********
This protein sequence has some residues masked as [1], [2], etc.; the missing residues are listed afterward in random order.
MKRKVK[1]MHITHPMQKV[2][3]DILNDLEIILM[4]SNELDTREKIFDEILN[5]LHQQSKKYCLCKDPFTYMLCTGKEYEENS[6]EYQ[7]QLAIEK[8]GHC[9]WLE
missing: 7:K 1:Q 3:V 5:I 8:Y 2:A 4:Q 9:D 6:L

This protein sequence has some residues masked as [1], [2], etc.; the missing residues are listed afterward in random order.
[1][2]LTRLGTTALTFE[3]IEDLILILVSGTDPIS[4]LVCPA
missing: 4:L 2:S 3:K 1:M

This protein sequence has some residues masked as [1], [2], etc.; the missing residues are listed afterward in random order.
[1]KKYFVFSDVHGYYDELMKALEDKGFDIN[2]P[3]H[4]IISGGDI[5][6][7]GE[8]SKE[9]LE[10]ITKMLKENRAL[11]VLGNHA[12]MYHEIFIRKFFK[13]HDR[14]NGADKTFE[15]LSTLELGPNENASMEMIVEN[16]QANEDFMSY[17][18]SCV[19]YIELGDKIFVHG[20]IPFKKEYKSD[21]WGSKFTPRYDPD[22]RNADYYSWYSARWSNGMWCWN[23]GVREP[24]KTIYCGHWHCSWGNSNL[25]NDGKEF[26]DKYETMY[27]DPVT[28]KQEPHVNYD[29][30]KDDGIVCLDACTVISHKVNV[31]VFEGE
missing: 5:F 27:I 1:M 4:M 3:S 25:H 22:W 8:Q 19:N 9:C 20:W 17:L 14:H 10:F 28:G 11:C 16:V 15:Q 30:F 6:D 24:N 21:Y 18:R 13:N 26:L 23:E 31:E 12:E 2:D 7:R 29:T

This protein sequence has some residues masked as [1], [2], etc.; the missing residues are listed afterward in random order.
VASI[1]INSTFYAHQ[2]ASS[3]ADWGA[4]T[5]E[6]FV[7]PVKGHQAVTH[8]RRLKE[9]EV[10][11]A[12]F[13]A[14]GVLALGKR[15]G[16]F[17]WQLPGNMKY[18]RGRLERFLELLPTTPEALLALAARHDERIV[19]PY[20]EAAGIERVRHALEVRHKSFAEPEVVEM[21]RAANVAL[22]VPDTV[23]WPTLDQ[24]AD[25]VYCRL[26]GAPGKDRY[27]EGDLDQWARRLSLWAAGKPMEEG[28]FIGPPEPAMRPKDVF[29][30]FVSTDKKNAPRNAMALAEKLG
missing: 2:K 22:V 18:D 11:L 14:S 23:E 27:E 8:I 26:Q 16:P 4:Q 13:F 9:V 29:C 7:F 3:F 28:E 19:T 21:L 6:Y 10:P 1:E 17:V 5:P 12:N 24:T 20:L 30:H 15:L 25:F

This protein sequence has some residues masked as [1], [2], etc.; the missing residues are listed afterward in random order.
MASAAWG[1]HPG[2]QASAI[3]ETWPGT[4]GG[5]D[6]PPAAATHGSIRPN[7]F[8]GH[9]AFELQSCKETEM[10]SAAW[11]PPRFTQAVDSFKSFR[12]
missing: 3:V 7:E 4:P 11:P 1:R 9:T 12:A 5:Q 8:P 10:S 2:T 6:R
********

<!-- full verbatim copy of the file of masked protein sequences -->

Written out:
This protein sequence has some residues masked as [1], [2], etc.; the missing residues are listed afterward in random order.
MKRKVK[1]MHITHPMQKV[2][3]DILNDLEIILM[4]SNELDTREKIFDEILN[5]LHQQSKKYCLCKDPFTYMLCTGKEYEENS[6]EYQ[7]QLAIEK[8]GHC[9]WLE
missing: 7:K 1:Q 3:V 5:I 8:Y 2:A 4:Q 9:D 6:L

This protein sequence has some residues masked as [1], [2], etc.; the missing residues are listed afterward in random order.
[1][2]LTRLGTTALTFE[3]IEDLILILVSGTDPIS[4]LVCPA
missing: 4:L 2:S 3:K 1:M

This protein sequence has some residues masked as [1], [2], etc.; the missing residues are listed afterward in random order.
[1]KKYFVFSDVHGYYDELMKALEDKGFDIN[2]P[3]H[4]IISGGDI[5][6][7]GE[8]SKE[9]LE[10]ITKMLKENRAL[11]VLGNHA[12]MYHEIFIRKFFK[13]HDR[14]NGADKTFE[15]LSTLELGPNENASMEMIVEN[16]QANEDFMSY[17][18]SCV[19]YIELGDKIFVHG[20]IPFKKEYKSD[21]WGSKFTPRYDPD[22]RNADYYSWYSARWSNGMWCWN[23]GVREP[24]KTIYCGHWHCSWGNSNL[25]NDGKEF[26]DKYETMY[27]DPVT[28]KQEPHVNYD[29][30]KDDGIVCLDACTVISHKVNV[31]VFEGE
missing: 5:F 27:I 1:M 4:M 3:S 25:H 22:W 8:Q 19:N 9:C 20:W 17:L 14:H 10:F 28:G 11:C 16:V 15:Q 30:F 6:D 24:N 21:Y 18:R 13:N 26:L 23:E 31:E 12:E 2:D 7:R 29:T

This protein sequence has some residues masked as [1], [2], etc.; the missing residues are listed afterward in random order.
VASI[1]INSTFYAHQ[2]ASS[3]ADWGA[4]T[5]E[6]FV[7]PVKGHQAVTH[8]RRLKE[9]EV[10][11]A[12]F[13]A[14]GVLALGKR[15]G[16]F[17]WQLPGNMKY[18]RGRLERFLELLPTTPEALLALAARHDERIV[19]PY[20]EAAGIERVRHALEVRHKSFAEPEVVEM[21]RAANVAL[22]VPDTV[23]WPTLDQ[24]AD[25]VYCRL[26]GAPGKDRY[27]EGDLDQWARRLSLWAAGKPMEEG[28]FIGPPEPAMRPKDVF[29][30]FVSTDKKNAPRNAMALAEKLG
missing: 2:K 22:V 18:D 11:L 14:S 23:E 27:E 8:I 26:Q 16:P 4:Q 13:F 9:V 29:C 7:F 3:F 28:E 19:T 21:L 6:Y 10:P 1:E 17:V 5:P 12:N 24:T 20:L 30:H 15:L 25:F

This protein sequence has some residues masked as [1], [2], etc.; the missing residues are listed afterward in random order.
MASAAWG[1]HPG[2]QASAI[3]ETWPGT[4]GG[5]D[6]PPAAATHGSIRPN[7]F[8]GH[9]AFELQSCKETEM[10]SAAW[11]PPRFTQAVDSFKSFR[12]
missing: 3:V 7:E 4:P 11:P 1:R 9:T 12:A 5:Q 8:P 10:S 2:T 6:R